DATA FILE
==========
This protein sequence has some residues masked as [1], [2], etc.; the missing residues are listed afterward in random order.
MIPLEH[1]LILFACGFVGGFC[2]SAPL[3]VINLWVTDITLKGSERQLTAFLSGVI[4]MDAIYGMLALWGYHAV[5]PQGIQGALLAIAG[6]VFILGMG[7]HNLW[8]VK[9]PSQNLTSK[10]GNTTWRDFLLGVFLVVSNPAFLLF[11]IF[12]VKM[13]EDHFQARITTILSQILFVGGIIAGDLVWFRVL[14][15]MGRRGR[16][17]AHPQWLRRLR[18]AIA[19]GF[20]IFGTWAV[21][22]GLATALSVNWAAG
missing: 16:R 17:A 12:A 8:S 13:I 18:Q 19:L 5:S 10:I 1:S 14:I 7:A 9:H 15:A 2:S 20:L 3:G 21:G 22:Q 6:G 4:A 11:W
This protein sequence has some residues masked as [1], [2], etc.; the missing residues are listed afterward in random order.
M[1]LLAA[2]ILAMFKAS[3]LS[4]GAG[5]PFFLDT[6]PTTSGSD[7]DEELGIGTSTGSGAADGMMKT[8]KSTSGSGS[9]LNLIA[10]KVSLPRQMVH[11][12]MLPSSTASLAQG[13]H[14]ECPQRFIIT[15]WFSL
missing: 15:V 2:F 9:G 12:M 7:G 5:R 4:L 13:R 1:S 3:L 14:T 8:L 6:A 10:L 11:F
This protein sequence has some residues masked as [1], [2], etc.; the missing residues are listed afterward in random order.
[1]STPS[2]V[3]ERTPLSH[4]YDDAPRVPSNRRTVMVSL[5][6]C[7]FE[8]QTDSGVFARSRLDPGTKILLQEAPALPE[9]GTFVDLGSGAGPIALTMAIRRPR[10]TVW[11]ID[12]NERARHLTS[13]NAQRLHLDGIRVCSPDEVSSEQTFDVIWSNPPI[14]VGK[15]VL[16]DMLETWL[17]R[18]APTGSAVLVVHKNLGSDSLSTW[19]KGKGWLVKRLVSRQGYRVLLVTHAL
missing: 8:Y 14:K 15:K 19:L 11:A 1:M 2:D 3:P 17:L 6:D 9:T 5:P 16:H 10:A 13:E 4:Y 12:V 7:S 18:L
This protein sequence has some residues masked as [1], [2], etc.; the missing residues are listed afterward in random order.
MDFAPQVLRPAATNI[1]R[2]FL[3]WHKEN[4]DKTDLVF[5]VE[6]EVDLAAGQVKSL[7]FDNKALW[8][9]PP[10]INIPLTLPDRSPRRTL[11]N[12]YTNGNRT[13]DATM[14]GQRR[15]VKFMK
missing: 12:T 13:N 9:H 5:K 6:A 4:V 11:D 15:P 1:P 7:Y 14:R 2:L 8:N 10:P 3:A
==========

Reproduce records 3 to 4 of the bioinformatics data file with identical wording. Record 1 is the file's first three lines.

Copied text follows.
This protein sequence has some residues masked as [1], [2], etc.; the missing residues are listed afterward in random order.
[1]STPS[2]V[3]ERTPLSH[4]YDDAPRVPSNRRTVMVSL[5][6]C[7]FE[8]QTDSGVFARSRLDPGTKILLQEAPALPE[9]GTFVDLGSGAGPIALTMAIRRPR[10]TVW[11]ID[12]NERARHLTS[13]NAQRLHLDGIRVCSPDEVSSEQTFDVIWSNPPI[14]VGK[15]VL[16]DMLETWL[17]R[18]APTGSAVLVVHKNLGSDSLSTW[19]KGKGWLVKRLVSRQGYRVLLVTHAL
missing: 8:Y 14:K 15:K 19:L 11:A 1:M 2:D 3:P 17:L 6:D 9:T 5:P 16:H 10:A 13:E 4:Y 12:V 7:S 18:L
This protein sequence has some residues masked as [1], [2], etc.; the missing residues are listed afterward in random order.
MDFAPQVLRPAATNI[1]R[2]FL[3]WHKEN[4]DKTDLVF[5]VE[6]EVDLAAGQVKSL[7]FDNKALW[8][9]PP[10]INIPLTLPDRSPRRTL[11]N[12]YTNGNRT[13]DATM[14]GQRR[15]VKFMK
missing: 12:T 13:N 9:H 5:K 6:A 4:V 11:D 15:P 1:P 7:Y 14:R 2:L 8:N 10:P 3:A